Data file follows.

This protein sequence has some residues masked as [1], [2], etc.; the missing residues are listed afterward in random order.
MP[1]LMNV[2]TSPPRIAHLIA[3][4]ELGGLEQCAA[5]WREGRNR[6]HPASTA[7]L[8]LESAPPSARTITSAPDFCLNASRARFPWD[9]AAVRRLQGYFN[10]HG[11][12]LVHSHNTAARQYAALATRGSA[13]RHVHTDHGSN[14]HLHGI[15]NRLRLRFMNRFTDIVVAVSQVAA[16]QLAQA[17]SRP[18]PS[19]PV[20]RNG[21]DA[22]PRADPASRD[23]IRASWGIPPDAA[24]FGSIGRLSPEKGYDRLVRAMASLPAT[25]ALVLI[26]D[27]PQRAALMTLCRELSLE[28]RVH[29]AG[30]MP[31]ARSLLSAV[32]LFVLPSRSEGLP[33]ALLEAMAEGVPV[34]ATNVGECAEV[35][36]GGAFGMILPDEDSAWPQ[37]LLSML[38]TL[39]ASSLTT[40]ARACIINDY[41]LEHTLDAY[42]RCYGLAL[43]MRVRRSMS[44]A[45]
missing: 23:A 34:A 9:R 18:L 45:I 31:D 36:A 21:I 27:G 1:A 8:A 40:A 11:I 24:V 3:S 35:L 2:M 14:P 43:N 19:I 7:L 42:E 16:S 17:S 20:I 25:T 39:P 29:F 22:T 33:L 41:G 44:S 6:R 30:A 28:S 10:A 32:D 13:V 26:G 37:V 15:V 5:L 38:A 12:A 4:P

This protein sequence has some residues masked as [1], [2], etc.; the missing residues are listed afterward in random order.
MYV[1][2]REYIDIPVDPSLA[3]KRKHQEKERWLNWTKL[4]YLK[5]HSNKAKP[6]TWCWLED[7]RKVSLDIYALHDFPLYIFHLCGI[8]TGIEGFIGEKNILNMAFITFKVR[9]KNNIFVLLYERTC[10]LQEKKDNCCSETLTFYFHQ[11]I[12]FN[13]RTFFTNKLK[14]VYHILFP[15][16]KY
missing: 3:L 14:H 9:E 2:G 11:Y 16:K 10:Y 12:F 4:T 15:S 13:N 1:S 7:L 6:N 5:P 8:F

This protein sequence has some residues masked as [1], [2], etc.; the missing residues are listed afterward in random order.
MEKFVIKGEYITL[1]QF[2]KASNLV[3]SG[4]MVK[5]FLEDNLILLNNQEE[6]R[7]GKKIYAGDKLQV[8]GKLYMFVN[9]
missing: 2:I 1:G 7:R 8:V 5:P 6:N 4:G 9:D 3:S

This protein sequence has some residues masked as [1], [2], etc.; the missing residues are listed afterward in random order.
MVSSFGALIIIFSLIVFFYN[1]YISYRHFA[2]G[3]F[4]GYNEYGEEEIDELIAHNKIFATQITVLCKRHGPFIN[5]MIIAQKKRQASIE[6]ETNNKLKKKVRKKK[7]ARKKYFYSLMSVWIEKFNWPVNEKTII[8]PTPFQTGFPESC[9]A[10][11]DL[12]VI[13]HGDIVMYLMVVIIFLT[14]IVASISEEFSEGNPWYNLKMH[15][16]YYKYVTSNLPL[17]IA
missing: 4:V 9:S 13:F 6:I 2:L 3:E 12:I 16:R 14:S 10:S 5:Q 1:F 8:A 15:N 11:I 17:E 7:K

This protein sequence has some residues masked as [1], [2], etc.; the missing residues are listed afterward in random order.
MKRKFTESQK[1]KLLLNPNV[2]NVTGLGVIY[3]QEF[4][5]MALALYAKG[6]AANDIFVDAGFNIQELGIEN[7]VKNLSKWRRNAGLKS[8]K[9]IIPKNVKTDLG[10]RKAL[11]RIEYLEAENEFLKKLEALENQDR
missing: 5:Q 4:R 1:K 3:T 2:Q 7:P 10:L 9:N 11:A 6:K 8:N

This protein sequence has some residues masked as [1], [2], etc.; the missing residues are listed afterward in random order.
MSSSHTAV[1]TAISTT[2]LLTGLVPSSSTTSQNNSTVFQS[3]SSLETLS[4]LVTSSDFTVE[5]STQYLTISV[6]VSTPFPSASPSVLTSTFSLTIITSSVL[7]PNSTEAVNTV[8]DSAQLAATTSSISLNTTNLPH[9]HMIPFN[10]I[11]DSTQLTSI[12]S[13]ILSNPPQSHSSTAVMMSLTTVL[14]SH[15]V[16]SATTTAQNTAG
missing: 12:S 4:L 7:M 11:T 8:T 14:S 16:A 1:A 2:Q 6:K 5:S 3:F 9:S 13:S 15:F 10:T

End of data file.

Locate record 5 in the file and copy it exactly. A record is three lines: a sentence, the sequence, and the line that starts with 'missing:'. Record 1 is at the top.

This protein sequence has some residues masked as [1], [2], etc.; the missing residues are listed afterward in random order.
MKRKFTESQK[1]KLLLNPNV[2]NVTGLGVIY[3]QEF[4][5]MALALYAKG[6]AANDIFVDAGFNIQELGIEN[7]VKNLSKWRRNAGLKS[8]K[9]IIPKNVKTDLG[10]RKAL[11]RIEYLEAENEFLKKLEALENQDR
missing: 5:Q 4:R 1:K 3:T 2:Q 7:P 10:L 9:N 11:A 6:K 8:N